Since the last few months, interest rates have been going up. The country’s largest bank, State Bank of India, signalled this rise as early as in February by increasing both its deposit and lending rates. The ICICI Bank and Punjab National Bank followed SBI's move. Now, HDFC Bank has also decided to raise deposit rates by as much 100 basis points.
At present, SBI’s deposit rate for one year stands at 6.40 per cent whereas HDFC Bank is at 6.85 per cent. And between three years and five years, SBI is offering 6.7 per cent. HDFC Bank is offering 7 per cent for the same tenure. So the deposit rate difference between the country’s largest public sector and private sector banks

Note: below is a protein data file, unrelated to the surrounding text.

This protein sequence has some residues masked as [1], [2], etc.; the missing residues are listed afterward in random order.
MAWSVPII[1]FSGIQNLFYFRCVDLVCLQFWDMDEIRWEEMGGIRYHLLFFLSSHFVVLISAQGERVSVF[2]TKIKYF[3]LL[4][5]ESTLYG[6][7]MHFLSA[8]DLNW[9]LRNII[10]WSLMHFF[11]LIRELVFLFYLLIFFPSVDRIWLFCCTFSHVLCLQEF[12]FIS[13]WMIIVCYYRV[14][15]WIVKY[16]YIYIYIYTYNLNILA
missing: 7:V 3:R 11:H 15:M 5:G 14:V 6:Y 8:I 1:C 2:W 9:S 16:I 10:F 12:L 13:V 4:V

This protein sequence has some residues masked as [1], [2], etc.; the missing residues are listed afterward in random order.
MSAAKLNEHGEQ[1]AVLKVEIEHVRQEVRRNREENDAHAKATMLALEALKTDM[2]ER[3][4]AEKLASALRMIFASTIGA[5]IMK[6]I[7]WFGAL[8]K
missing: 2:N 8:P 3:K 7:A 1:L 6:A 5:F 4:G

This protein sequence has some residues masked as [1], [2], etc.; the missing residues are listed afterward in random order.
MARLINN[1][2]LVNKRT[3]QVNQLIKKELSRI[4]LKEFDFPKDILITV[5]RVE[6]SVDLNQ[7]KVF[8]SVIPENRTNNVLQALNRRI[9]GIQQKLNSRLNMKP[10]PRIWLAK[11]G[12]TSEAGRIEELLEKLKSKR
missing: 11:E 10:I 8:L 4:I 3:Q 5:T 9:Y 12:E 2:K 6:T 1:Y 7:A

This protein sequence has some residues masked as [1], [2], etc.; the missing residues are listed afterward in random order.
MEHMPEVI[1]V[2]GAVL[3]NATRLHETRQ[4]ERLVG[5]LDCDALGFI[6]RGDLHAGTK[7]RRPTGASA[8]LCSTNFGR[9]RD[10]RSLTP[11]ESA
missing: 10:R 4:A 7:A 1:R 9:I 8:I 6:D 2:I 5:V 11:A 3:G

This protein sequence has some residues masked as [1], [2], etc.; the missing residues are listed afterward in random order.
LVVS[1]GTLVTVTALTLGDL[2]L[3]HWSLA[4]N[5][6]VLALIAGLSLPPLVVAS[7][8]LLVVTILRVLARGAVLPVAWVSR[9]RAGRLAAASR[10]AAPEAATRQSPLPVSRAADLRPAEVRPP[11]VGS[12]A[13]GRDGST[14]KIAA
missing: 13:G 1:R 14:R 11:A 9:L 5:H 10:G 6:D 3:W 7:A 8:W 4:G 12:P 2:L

is around 30 to 40 basis points.
So what does it mean for the depositor? Say, you deposited Rs 500,000 for five years at the rate of 7 per cent. At the end of five years, the amount you will get it Rs 708,812. Now, if the interest rate goes up by 100 basis points, the returns would increase to 744,922 – a difference of Rs 36,000.
For most retail investors, this difference isn’t substantial. However, this is also a good time to stay nimble. Meaning invest in shorter-tenure fixed deposits so that if there are better opportunities when rates rise, one can shift quickly across tenures or from one bank to another.